12/14/2017 News

Grobbelaar, the story of a madman

As a legend of Liverpool and Zimbabwe, Bruce Grobbelaar has marked his time thanks to an unmatched style and a big, big mouth. Here’s the portrait of a myth.


A stand-up comedy act while climbing towards the summit: Rome, Stadio Olimpico, May 30th, 1984. The European Champion’s Cup final, a royal duel between Joe Fagan’s Liverpool, champions of England for the third time in a row and Agostino Di Bartolomei’s Roma, coached at the time by the Swede Nils Liedhom. For the first time in history, the winner of the European Cup final will be decided by a penalty shootout. With his nicely trimmed moustache, and glowing cheeks, Bruce Grobbelaar was already a man of good taste. “Playing against Roma in their own stadium was a great experience, he said a few years ago. We arrived first in the tunnel, before the game. While waiting for them, we started to sing a song – I Don't Know What It Is But I Love It by Chris Rea – as Graeme Souness and Craig Johnston came from Middlesbrough. The longer we waited, the louder we sang, and when the Roma players arrived, they were a little shocked; then Souey said: ‘We’ve got them!’” More than 120 minutes were needed for the winner to be decided after Phil Neal scored the first goal, before Roberto Pruzzo equalized. Everything was decided during a penalty shootout which made history, with Grobbelaar becoming a hero, in two moves: first, by biting the net to unsettle Bruno Conti, before unveiling his “spaghetti legs” in front of Francesco Graziani. Liverpool won the shootout and lifted its fourth European Cup. On his side, Bruce Grobbelaar definitely wrote his legend thanks to an intuition: “I told myself that we were in Rome, in a country where the national dish is spaghetti, so I did the spaghetti legs, that’s all.”


Baseball, balding head, and blunders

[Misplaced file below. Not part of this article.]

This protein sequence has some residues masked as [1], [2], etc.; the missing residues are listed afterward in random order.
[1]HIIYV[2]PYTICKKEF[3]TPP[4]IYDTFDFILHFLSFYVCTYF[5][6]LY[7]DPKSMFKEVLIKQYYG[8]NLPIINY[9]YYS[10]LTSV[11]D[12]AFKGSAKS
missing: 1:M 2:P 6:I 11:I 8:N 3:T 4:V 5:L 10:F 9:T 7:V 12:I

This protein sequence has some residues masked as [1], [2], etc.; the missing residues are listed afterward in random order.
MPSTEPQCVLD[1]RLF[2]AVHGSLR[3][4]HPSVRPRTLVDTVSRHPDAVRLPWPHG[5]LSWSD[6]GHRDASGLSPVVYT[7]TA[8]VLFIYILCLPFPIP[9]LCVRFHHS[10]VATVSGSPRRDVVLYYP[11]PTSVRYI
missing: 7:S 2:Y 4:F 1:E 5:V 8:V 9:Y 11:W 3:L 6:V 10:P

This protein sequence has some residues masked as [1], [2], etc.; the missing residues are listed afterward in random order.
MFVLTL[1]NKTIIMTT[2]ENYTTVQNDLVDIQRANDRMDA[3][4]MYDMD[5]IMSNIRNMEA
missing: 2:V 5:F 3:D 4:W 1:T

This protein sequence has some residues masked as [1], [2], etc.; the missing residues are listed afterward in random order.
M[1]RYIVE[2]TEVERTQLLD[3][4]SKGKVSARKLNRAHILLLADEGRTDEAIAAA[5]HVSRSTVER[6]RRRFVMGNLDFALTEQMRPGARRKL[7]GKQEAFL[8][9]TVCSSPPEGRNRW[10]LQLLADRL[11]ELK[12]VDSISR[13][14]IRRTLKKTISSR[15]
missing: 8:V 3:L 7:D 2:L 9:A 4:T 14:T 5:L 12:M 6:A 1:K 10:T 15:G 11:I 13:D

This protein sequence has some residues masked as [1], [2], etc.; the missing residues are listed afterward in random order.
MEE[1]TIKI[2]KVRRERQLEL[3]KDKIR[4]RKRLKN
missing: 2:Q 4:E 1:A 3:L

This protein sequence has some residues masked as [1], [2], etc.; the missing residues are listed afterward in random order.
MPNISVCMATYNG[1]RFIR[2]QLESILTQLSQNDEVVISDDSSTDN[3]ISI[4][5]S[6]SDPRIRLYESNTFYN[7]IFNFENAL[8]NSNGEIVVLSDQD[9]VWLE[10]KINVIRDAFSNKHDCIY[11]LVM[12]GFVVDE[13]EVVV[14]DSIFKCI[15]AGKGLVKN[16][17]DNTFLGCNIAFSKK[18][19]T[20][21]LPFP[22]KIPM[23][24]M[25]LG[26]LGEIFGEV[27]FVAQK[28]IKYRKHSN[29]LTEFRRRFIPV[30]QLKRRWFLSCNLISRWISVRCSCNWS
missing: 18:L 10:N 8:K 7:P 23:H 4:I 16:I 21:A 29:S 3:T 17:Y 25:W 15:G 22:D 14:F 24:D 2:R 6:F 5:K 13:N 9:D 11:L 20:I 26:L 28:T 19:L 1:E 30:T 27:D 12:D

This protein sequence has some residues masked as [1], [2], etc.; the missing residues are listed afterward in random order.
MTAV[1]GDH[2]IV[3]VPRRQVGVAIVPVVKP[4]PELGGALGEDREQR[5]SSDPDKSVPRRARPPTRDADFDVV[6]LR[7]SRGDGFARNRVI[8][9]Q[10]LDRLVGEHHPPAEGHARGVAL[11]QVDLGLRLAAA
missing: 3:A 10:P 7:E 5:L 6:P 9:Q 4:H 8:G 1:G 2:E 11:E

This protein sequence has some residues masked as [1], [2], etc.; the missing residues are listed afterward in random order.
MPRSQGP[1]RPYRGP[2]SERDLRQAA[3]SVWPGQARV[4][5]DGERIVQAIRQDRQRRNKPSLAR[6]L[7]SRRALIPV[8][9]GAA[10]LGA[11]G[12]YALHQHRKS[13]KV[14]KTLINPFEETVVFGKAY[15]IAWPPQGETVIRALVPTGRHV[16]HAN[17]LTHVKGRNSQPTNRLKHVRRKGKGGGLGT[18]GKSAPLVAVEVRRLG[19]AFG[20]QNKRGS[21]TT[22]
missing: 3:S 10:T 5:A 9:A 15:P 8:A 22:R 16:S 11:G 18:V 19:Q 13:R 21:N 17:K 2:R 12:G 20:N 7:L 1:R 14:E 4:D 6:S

Grobbelaar's story is a funny one. Born in Durban sixty years ago, he was a cricket fan during his childhood, went to the United States to become a baseball player before becoming Liverpool’s most decorated goalkeeper more than twenty years later. Mentioning his name first means going back to an old chapter of English football, pages where Paul Gascoigne meets Cantona, Waddle, Tony Adams, the Hillsborough disaster, the Heysel disaster, old-time football and its undesirable smells. It also means meeting a man who lived a thousand lives, who has known the civil war in his country, Zimbabwe, and who even was once a soldier posted at the border of Rhodesia. What should Grobbelaar be remembered for? His style, obviously, a mix between a balding head, and multicolor outfits which were unable to hide an expressionless look. For him, everything started in South African under the Apartheid - at Highlands Park, Durban City - but mainly with a decisive loan at Crewe Alexandra during the 1979-80 season, which led to him being noticed by a Liverpool scout after he stopped a penalty. The staff at Liverpool had a pretty simple idea after signing him in 1981: to make him Ray Clemence’s heir, which Grobbelaar eventually became despite a few blunders. At the end of his journey at Liverpool, in 1994, he had played a little less than 450 matches for the club, and won six Championships, one European Cup, three FA Cups and three League Cups.


“I came to this country with £10 in my pocket”


But if people still remember Bruce Grobbelaar, it’s also for something else, and notably for his big mouth. The man was white but a white racist, and he once went too far with one of his teammates, Howard Gayle: “If you were in the jungle, where you belong, I would kill you. I was used to shooting people like you.” A big stain in his career, just like when his face was on the cover of the Sun, in 94, with a terrible accusation: he was allegedly involved in a match-fixing scandal, for the profit of a betting company. Grobbelaar was then accused of corruption, went many times to the courthouse, sued the tabloid and was ordered by the Law Lords to pay for the Sun’s legal costs, which he couldn’t do. Out of this story came his most famous sentence: “I came to this country with £10 in my pocket and after the Law Lords had finished with me, I had £1. That’s quite some life I’ve had on £9!” A life which carries on in South Africa, where he is currently trying to make it as a manager. Not so easy, but Bruce can confirm: life is beautiful.



Bruce Grobbelaar, the Zimbabwean